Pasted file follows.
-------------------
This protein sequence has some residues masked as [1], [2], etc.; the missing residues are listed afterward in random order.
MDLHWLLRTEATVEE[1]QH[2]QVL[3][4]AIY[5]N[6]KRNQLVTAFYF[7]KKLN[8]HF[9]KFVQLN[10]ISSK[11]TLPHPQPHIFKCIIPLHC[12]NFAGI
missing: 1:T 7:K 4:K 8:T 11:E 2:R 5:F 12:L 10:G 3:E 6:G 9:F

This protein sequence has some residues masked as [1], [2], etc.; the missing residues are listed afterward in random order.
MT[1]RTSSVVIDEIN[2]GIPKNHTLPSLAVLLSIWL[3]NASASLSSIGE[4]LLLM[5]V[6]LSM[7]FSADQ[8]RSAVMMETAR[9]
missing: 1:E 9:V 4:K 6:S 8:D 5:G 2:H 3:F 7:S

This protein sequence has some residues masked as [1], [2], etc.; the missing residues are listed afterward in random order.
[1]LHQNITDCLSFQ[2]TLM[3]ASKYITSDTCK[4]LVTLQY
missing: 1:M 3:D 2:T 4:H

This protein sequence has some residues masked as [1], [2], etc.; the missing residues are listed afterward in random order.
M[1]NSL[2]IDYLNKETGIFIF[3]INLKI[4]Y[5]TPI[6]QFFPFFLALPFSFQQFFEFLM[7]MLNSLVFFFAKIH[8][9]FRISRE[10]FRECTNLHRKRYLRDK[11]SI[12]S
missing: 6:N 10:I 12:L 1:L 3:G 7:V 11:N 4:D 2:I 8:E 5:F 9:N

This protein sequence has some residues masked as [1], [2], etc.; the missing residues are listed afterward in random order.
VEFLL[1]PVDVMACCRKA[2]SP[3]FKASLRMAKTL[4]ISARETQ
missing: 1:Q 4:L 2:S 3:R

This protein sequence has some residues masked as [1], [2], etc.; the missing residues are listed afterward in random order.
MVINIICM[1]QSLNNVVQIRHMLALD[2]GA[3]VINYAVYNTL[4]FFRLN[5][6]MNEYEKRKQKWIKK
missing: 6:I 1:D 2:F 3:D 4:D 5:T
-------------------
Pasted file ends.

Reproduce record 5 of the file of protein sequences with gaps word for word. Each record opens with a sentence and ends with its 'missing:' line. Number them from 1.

This protein sequence has some residues masked as [1], [2], etc.; the missing residues are listed afterward in random order.
VEFLL[1]PVDVMACCRKA[2]SP[3]FKASLRMAKTL[4]ISARETQ
missing: 1:Q 4:L 2:S 3:R